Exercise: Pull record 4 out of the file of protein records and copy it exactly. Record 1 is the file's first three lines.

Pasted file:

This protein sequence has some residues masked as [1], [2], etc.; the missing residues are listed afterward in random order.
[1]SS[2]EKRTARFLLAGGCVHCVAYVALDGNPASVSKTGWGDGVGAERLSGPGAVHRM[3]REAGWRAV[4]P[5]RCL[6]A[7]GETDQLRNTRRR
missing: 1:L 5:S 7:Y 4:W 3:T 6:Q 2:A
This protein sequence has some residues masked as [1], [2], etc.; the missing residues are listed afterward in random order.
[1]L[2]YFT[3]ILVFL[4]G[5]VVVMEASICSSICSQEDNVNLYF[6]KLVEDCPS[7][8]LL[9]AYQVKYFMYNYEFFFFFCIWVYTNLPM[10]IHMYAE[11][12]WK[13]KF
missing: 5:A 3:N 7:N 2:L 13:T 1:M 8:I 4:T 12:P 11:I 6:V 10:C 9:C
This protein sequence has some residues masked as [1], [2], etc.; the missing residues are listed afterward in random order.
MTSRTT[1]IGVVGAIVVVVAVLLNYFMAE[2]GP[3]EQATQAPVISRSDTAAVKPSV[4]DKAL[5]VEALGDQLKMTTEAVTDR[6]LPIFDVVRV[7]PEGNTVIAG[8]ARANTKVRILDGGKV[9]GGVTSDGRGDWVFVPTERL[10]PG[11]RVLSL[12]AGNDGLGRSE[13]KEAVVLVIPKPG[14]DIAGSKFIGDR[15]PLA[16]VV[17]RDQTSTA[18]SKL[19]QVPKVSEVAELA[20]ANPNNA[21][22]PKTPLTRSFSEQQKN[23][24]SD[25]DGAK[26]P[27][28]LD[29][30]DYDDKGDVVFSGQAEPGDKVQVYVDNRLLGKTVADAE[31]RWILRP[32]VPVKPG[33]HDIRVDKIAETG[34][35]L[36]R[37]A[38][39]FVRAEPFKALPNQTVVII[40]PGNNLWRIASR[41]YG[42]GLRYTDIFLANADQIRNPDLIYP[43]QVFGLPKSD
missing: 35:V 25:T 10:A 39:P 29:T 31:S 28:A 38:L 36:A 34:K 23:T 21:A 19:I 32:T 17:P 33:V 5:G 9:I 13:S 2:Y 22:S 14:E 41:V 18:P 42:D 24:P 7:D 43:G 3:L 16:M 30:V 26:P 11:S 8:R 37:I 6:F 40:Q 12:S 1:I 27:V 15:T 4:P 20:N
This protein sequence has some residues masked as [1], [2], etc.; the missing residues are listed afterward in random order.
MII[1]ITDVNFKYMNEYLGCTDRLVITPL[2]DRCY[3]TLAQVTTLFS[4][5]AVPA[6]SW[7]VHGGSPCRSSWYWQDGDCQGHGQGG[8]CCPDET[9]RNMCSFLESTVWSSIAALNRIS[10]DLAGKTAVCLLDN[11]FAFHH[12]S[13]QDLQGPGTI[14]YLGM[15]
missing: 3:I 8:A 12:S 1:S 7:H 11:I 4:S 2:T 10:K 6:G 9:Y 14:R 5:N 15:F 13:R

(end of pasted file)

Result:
This protein sequence has some residues masked as [1], [2], etc.; the missing residues are listed afterward in random order.
MII[1]ITDVNFKYMNEYLGCTDRLVITPL[2]DRCY[3]TLAQVTTLFS[4][5]AVPA[6]SW[7]VHGGSPCRSSWYWQDGDCQGHGQGG[8]CCPDET[9]RNMCSFLESTVWSSIAALNRIS[10]DLAGKTAVCLLDN[11]FAFHH[12]S[13]QDLQGPGTI[14]YLGM[15]
missing: 3:I 8:A 12:S 1:S 7:H 11:I 4:S 2:T 10:K 6:G 9:Y 14:R 5:N 15:F 13:R